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Please help a beginner choose plants


I have these 2 planters and I'm trying to choose the best plants.

I am in Scotland (zone 8 I think), south facing garden but the location of the planters is shaded most of the day. The garden is pretty bright with daylight, but no direct sunlight in that location.

I like big vibrant scarlet reds such as rhododendrons, camellias, giant geraniums etc. Is anything like this possible in full shade (albeit in reasonable daylight)?

I don't mind if they are perennial or annual.

If this is unrealistic, I would maybe go for some kind of non-flowering low maintenance evergreen.

Any ideas would be greatly appreciated! 


  • K67K67 Posts: 2,507
    edited March 2021

    Lots of suggestions here personally I love heucheras but I have vine weevils who also love them!
  • B3B3 Posts: 25,241
    edited March 2021
    They look quite narrow, or is it the photo? If they are narrow you'd need to stick to annuals or small perennials  rather than shrubs.
    In London. Keen but lazy.
  • LoxleyLoxley Posts: 5,237
    Not my cup of tea but you might like trailing begonias... it's just the right spot for them, bright but somewhat shaded. You can dig up the tubers (roots) and store them in the shed overwinter for next year.

    Begonia 'Bertini' tubers — Buy online at Farmer Gracy UK
  • FlyDragonFlyDragon Posts: 834
    If you attached some trellis on the side of the shed you could go with one of the shade loving clematis?
  • Thank you for the ideas, I will look these up tomorrow.

    For reference the planters are around 100cm long / 40cm high (from ground to top) / 30cm depth (from front to back) so pretty large. For scale the fence is 8' long. 
  • NollieNollie Posts: 7,052
    30cm is pretty narrow and does limit your options, along with the lack of sun when it comes to red plants. Of those you mention, I think it’s too small for large shrubs like Camellias and Rhododendrons, and Geraniums (the bright red blowsy ones are Pelargoniums) prefer sun. There is a Camellia with a tall, narrow habit that might just work, but I think the flowers are pink. A red Alstibe would cope and give you some height and could be planted around with evergreens, like trailing ivy, plus you could slot some woodland type spring bulbs in there too to extend the period of interest.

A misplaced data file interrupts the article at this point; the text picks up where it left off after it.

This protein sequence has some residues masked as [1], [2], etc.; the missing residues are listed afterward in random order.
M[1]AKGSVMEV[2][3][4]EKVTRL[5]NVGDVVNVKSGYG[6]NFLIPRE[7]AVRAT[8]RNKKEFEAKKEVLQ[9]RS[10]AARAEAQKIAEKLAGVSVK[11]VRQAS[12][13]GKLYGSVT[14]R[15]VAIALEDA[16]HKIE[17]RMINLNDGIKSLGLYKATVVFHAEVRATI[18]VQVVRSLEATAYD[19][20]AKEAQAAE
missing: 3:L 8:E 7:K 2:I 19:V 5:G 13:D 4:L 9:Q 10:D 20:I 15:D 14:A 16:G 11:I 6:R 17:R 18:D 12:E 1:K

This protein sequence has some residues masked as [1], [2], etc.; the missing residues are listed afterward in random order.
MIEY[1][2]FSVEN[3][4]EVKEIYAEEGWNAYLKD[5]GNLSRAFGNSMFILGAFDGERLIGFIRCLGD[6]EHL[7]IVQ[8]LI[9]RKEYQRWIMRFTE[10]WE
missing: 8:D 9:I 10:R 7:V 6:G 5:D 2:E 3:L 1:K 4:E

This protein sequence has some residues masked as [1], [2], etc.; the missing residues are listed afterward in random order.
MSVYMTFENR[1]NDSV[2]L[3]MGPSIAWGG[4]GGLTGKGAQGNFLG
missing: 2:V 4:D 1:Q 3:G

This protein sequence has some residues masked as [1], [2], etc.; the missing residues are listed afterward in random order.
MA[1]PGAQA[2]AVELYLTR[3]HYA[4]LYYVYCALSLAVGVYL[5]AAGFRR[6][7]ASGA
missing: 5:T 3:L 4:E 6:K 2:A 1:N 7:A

Another solution - If you relocated your planters to a sunny spot and dug out a strip of grass, say 50cm deep, that would mean your options for planting against the shed increase and you can have your sun-loving red plants (e.g. pelargoniums, salvias, dwarf dahlias) in the planters in the sun. If your soil is on the acid side, a red camellia in the new ‘shed bed’ would work.

    Consider how red would look against the orange colour of the shed. Perhaps paint the shed? Painting the shed black or dark grey would make your plants really stand out and helps to visually recede the shed itself, making your garden look bigger. A trick many gardeners on here use.
    Mountainous Northern Catalunya, Spain. Hot summers, cold winters.
  • Thank you everyone. After some long hard thought I have decided that I'm going to go with red astilbe (thank you Nollie). I've seen them mentioned a few times as coping well with shade and I think they'll give a novice like me the best chance at success!

    I have grey shed paint ready and waiting as well as some grey gravel for underneath the planters, so I think the astilbe will stand out nicely. 

    So, astilbe for height, with some evergreens around, and chuck in some bulbs? 

    Could anyone recommend the best type of soil to use, and any recommendations of evergreens and bulbs? 

  • AnniDAnniD Posts: 11,432
    You could have a look at the various types of dwarf Euonymus perhaps. I've used them in pots and planters and they're pretty tough. 
  • NollieNollie Posts: 7,052
    Hi, that will look smart, sounds as if you are on it re the fence and gravel! Do check your planters have drainage holes, as you will need to drill some of not. I think a variegated trailing ivy would look better against the dark fence than the dark green one. Lots of choice bulbs for shade, wood anenome, fritillary, crocus, snowdrop.. anything purple or white would look nice with the red alstibe, but if you wanted to stick to the red theme then maybe cyclamen.

    For soil, go for a loam-based soil, not multi-purpose compost, which has few nutrients for any length of time, and aim for a PH of 7 which is neutral or very slightly acidic - which will suit the alstibes and woodland bulbs. If in doubt, go for neutral which suits most plants.

    Mountainous Northern Catalunya, Spain. Hot summers, cold winters.
  • Wonderful advice, thank you! I shall provide updates when I manage to get it up and running. 
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